Drip drip drip…..

  21. Guarneri says:

    I’m wondering if I can get a coherent argument about why disclosure is so important. He’s been under audit. Tax evasion can’t be the reason. Only mining for spin friendly political garbage seems plausible.

    I would have argued for Obama to release his transcripts, but every time he opened his mouth it was painfully obvious why he didn’t. Only a fool didn’t understand.

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  22. An Interested Party says:

    I would have argued for Obama to release his transcripts, but every time he opened his mouth it was painfully obvious why he didn’t. Only a fool didn’t understand.

    Oh that’s rich coming from someone who supports another president who won’t allow his transcripts to be revealed…and if you think that Trump is smarter than Obama, you are as dumb as Trump…

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  23. Bob@Youngstown says:

    @Guarneri:

    He’s been under audit. Tax evasion can’t be the reason.

    How do you know that DT hasn’t been evading taxes?… Because he hasn’t been prosecuted for tax evasion? Are you confident that every year his taxes were paid in full on initial filing, that there were no instances where the IRS found that his return was incomplete or that something was misreported or inaccurate.

    Disclosure is important. It instills confidence in a taxpaying population that the leader of the country is not drifting, and is paying his fair and legal share of the burden of being part of this country.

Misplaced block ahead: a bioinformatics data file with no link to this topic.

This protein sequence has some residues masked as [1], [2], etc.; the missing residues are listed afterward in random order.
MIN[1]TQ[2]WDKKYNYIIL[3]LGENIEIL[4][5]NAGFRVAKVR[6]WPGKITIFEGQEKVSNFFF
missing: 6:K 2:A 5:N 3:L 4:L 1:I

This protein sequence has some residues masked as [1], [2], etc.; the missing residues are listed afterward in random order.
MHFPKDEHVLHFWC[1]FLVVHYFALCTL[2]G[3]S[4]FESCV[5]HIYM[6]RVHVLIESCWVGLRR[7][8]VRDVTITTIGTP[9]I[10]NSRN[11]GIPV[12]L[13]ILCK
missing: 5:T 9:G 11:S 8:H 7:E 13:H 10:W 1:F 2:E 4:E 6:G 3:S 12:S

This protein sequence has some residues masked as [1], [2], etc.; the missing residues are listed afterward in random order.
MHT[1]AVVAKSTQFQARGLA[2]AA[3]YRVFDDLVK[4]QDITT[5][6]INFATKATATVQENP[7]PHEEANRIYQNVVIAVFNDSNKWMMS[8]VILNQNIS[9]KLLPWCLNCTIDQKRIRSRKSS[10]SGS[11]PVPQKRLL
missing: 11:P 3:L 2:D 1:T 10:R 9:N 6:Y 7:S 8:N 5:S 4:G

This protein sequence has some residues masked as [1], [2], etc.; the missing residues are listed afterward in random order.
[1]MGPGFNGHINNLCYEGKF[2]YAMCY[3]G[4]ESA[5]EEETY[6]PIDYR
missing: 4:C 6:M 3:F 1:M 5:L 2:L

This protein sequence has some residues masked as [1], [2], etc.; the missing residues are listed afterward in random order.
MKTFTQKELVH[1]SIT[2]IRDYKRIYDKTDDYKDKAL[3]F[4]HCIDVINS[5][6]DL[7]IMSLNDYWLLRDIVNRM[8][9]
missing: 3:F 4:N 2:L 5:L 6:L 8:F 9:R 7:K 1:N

I suggest to you, it is that openness and honesty in detailing a candidate’s willingness to display their shared burden that informs the decision of candidates to release their tax returns.

    Since you asked (why is it important), I would NOT vote for a candidate who could not or would not make his tax returns public. I suspect that most voters expect that transparency.

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  24. Kathy says:

    @grumpy realist:

    You know what was worse, losing money on casinos.

    I know a bit about the casino business (some of my friends in Vegas are industry insiders, and we talk), and right now making money off a casino is far from easy. But that’s because gambling’s been legalized all over the place. There are Tribal casinos all over the US, for instance, and gambling’s easy to come by in most states. Several countries have also opened up to casinos. So, competition is fierce.

    Now.

    Back in the mid-80s gambling was legal pretty much only in Nevada and Atlantic City. Casinos were so flush with money, they were even generous with comps and offered cheap food and accommodations. Not any more. A casino wasn’t exactly a license to print money, but you had to FUBAR things rather badly in order to lose money.

    Golden boy Dennison managed it anyway. Huzzah!

  25. An Interested Party says:

    What’s this!? Such a successful businessman! A real Master of the Universe…

  26. Bob@Youngstown says:

    please release me.

  27. Jax says:

    @JKB: “Paltry giving”? His “Charitable Foundation” paid a fine for self dealing and had to give away the remaining money. It’s not really “charity” if you’re giving it to yourself.

    Those who live in glass houses should not throw rocks.

  28. michael reynolds says:

    @Guarneri: